Painting Mountains White to Combat Climate Change
For years, the snow-covered peaks of the Andes have been becoming a little less white, what with the area's glaciers gradually retreating.
Eduardo Gold, a Peruvian inventor and glaciology enthusiast, thinks he has a solution to saving the world's longest and tallest (outside of Asia) mountain range: Paint 'em white.
By splashing peaks with eco-friendly paint, made of lime, egg whites, and water, Gold hopes to simulate snow's whiteness, which reflects sun rays back through the atmosphere. The white surface will keep the mountaintops cool, creating a cold microclimate to limit the amount of melting snow. "I am hopeful that we can regrow a glacier here because we would be recreating all the climatic conditions necessary," Gold said.
The project is good news for a region whose large cities depend on glacial runoff for water supply — the tropical Andes are home to more than 30 million people. But, according to a World Bank report, its glaciers have lost 20% of their volume since 1970. Last year, the World Bank warned that Andean glaciers, which account for 70% of the world's tropical glaciers, could disappear in 20 years if nothing changes.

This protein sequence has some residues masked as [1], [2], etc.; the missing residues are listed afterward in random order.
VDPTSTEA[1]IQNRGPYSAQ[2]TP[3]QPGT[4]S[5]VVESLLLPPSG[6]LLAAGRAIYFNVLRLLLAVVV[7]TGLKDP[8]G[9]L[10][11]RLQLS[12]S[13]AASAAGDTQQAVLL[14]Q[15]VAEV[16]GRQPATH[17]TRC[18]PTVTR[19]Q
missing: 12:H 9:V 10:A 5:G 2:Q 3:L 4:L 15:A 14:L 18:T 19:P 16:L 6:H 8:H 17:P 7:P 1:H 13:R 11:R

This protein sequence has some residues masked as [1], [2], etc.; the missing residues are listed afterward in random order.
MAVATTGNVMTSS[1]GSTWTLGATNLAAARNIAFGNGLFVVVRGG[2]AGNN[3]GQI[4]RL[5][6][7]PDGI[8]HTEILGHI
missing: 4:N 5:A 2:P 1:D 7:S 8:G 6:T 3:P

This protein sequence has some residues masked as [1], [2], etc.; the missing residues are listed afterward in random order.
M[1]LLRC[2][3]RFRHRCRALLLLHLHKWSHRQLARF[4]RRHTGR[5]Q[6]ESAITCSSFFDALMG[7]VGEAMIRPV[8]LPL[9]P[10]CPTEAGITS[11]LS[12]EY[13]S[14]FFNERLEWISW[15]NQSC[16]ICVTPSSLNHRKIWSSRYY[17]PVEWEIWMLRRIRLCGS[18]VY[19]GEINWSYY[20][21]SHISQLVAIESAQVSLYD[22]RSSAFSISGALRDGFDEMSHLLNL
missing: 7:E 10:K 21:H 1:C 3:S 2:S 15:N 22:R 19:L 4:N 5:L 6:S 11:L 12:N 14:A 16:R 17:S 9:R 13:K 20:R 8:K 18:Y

Gold's efforts seem like a small measure to some. Antonio Brack, Peru's environment minister, said "there are much more interesting projects" that would have reduce global warming. But the people at the World Bank think Gold's lofty paint job is brilliant; they named him one of 26 winners in their "100 Ideas to Save the Planet" competition.
Earlier this year, Gold and volunteers from the village of Licapa dressed in boiler suits and began painting Chalon Sombrero, a mountain nearly 15,000 feet high. In two weeks, they painted four acres. If the project proves successful in lowering temperatures, Gold hopes to bring pails of his climate-change solution to the tops of neighboring peaks. "I'd rather try and fail to find a solution than start working out how we are going to survive without the glaciers," he said.